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JEAN DE LA BRUYERE
French philosopher, moralist and writer
(1645 - 1696)
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Avoid law suits beyond all things; they influence your conscience, impair your health, and dissipate your property.
      - [Law]

Avoid making yourself the subject of conversation.
      - [Egotism]

Born merely for the purpose of digestion.
      - [Gluttony]

Both as to high and low indifferently, men are prepossessed, charmed, fascinated by success; successful crimes are praised very much like virtue itself, and good fortune is not far from occupying the place of the whole cycle of virtues. It must be an atrocious act, a base and hateful deed, which success would not be able to justify.
      - [Success]

Caprice in woman is the antidote to beauty.
      - [Caprice]

Caprice in women often infringes upon the rules of decency.
      - [Decency]

Cheats easily believe others as bad as themselves; there is no deceiving them, nor do they long deceive.
      - [Deceit]

Criticism is as often a trade as a science; it requiring more health than wit, more labor than capacity, more practice than genius.
      - [Criticism]

Cunning is none of the best nor worst qualities; it floats between virtue and vice; there is scarce any exigence where it may not, and perhaps ought not to be supplied by prudence.
      - [Cunning]

Cunning leads to knavery; it is but a step from one to the other, and that very slippery; lying only makes the difference; add that to cunning, and it is knavery.
      - [Cunning]

Death never happens but once, yet we feel it every moment of our lives.
      - [Death]

Discourtesy does not spring merely from one bad quality, but from several--from foolish vanity, from ignorance of what is due to others, from indolence, from stupidity, from distraction of thought, from contempt of others, from jealousy.
      - [Rudeness]

Discretion is the perfection of reason, and a guide to us in all the duties of life; cunning is a kind of instinct, that only looks out after our immediate interests and welfare. Discretion is only found in men of strong sense and good understanding; cunning is often to be met with in brutes themselves, and in persons who are but the fewest removes from them.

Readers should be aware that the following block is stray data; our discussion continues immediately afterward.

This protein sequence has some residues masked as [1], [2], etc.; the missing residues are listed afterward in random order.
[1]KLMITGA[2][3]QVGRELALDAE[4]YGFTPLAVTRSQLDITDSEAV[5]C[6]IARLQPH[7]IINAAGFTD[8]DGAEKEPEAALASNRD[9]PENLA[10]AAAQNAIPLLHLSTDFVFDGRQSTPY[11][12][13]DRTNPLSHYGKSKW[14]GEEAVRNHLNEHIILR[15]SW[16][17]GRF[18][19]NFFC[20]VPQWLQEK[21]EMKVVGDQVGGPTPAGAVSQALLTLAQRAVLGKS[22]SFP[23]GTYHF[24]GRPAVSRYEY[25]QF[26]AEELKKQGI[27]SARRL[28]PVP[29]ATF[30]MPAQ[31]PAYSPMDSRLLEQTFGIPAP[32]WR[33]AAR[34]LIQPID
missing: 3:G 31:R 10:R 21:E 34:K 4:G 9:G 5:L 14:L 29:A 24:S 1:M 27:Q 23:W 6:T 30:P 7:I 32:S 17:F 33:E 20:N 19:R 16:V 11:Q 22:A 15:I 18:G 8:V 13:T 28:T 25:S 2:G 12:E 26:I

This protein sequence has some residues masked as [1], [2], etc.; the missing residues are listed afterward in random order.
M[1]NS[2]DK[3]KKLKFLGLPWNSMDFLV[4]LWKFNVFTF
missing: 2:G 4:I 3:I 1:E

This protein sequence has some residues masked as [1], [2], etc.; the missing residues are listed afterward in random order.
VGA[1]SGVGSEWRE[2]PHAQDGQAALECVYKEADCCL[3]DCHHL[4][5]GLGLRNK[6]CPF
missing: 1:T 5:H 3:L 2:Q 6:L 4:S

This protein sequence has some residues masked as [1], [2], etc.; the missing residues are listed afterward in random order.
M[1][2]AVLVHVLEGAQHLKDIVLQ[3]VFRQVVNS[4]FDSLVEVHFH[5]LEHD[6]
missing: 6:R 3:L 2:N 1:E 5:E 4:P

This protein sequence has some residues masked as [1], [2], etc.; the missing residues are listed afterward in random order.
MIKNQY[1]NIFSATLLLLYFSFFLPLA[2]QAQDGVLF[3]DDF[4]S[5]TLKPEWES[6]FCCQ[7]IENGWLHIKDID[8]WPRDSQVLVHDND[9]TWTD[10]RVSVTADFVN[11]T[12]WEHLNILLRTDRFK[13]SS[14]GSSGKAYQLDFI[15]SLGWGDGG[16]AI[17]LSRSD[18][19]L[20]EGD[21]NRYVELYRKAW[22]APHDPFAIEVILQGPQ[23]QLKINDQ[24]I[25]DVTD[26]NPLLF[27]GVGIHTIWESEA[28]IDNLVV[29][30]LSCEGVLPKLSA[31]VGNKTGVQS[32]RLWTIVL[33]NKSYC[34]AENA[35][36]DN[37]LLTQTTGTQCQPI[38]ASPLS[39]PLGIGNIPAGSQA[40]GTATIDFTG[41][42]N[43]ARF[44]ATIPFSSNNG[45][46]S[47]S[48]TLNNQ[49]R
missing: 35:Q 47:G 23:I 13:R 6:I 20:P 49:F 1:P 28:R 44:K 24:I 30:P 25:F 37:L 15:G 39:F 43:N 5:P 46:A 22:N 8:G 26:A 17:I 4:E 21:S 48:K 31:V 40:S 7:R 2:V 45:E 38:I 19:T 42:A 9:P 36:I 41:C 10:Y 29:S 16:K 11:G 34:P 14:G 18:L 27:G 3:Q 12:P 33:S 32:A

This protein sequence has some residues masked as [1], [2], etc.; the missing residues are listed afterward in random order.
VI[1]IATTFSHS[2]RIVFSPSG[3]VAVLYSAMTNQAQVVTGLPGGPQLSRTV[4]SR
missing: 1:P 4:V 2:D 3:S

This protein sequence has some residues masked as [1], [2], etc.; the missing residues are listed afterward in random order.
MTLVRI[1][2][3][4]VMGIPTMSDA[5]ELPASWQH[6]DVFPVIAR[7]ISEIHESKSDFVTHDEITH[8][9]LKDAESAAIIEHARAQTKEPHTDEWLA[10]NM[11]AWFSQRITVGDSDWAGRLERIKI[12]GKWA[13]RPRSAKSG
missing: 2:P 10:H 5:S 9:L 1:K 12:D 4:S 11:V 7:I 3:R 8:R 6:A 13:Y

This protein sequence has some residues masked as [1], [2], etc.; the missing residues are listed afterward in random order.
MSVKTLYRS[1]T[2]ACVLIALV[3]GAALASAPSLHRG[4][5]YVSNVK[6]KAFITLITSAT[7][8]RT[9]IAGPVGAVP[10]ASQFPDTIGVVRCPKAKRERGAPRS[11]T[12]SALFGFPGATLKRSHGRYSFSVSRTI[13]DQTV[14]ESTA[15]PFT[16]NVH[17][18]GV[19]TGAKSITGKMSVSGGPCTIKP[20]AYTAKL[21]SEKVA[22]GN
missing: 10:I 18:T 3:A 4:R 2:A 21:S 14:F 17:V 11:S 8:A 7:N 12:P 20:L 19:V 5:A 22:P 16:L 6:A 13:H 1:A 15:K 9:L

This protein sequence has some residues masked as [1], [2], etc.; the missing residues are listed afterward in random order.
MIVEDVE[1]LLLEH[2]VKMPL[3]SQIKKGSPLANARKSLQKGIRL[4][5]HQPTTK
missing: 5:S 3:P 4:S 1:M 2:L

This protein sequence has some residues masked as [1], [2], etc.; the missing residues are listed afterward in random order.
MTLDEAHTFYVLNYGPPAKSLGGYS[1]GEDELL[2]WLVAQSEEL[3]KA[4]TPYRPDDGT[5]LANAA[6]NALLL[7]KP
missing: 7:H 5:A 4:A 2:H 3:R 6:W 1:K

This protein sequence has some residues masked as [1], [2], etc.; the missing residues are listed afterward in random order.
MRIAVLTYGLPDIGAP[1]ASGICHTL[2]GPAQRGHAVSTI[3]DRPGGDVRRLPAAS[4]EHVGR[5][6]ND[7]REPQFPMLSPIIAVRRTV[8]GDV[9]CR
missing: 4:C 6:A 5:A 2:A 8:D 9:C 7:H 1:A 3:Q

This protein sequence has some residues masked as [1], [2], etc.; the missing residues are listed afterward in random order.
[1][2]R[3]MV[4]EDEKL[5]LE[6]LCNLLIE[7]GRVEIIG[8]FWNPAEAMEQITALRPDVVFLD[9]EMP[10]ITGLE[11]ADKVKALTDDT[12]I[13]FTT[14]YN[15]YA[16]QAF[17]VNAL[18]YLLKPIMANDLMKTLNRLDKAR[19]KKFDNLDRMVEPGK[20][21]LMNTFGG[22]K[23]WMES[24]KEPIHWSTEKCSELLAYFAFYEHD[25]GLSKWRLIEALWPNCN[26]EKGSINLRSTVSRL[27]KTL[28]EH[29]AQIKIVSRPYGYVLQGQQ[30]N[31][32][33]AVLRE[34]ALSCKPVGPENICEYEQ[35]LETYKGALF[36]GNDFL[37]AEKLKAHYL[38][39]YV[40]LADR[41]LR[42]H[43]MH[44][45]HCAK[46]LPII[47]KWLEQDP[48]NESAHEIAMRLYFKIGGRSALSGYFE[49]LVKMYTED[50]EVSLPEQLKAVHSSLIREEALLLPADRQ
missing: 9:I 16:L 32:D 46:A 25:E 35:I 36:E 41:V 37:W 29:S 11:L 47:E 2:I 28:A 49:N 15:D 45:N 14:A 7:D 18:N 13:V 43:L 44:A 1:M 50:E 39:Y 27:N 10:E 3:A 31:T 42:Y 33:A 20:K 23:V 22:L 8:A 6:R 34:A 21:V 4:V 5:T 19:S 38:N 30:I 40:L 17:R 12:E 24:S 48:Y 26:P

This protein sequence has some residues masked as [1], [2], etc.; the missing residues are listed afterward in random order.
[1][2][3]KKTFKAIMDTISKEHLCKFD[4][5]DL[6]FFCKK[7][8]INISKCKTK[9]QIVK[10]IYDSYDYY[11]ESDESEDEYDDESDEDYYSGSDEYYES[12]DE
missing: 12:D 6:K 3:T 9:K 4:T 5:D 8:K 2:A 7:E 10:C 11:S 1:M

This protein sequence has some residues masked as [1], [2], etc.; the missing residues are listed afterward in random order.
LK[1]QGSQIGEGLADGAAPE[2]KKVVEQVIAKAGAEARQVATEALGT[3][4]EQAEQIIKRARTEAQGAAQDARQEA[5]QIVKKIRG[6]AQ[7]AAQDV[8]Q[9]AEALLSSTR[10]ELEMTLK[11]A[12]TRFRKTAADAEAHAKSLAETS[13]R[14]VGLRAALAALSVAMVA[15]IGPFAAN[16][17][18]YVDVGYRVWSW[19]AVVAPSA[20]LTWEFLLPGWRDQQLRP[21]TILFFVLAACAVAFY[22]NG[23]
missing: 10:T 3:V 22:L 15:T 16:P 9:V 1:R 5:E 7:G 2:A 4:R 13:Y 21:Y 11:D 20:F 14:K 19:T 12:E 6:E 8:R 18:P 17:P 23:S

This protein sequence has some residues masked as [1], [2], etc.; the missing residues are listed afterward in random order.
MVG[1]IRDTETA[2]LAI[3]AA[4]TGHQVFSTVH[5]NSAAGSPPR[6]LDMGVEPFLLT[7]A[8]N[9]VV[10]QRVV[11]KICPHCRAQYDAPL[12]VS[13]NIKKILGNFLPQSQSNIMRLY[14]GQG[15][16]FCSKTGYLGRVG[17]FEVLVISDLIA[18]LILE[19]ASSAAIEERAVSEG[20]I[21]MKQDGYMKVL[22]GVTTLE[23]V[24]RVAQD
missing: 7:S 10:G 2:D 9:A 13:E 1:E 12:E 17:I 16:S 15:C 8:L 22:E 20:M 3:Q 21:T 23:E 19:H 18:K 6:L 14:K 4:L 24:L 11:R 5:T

- [Discretion]

Dissimulation, even the most innocent in its nature, is ever productive of embarrassment; whether the design is evil or not artifice is always dangerous and almost inevitably disgraceful.
      - [Dissimulation]

Duty is what goes most against the grain, because in doing that we do only what we are strictly obliged to, and are seldom much praised for it.
      - [Duty]

Eminent station makes great men more great, and little ones less.
      - [Station]

Extremes are vicious, and proceed from men; compensation is just, and proceeds from God.
      - [Extremes]

False glory is the rock of vanity; it seduces men to affect esteem by things which they indeed possess, but which are frivolous, and which for a man to value himself on would be a scandalous error.
      - [Vanity]

False modesty is the masterpiece of vanity: showing the vain man in such an illusory light that he appears in the reputation of the virtue quite opposite to the vice which constitutes his real character; it is a deceit.
      - [Vanity]

Favor exalts a man above his equals, but his dismissal from that favor places him below them.
      - [Favors]

For a woman to be at once a coquette and a bigot is more than the humblest of husbands can bear; she should mercifully choose between the two.
      - [Coquette]

Friendship * * * is a long time in forming, it is of slow growth, through many trials and months of familiarity.
      - [Friendship]

He is good that does good to others. If he suffers for the good he does, he is better still; and if he suffers from them to whom he did good, he is arrived to that height of goodness that nothing but an increase of his sufferings can add to it; if it proves his death, his virtue is at its summit--it is heroism complete.
      - [Benevolence]

He is rich whose income is more than his expenses; and he is poor whose expenses exceed his income.
      - [Riches]

He who can wait for what he desires takes the course not to be exceedingly grieved if he fails of it; he, on the, contrary, who labors after a thing too impatiently thinks the success when it comes is not a recompense equal to all the pains he has been at about it.
      - [Desire]


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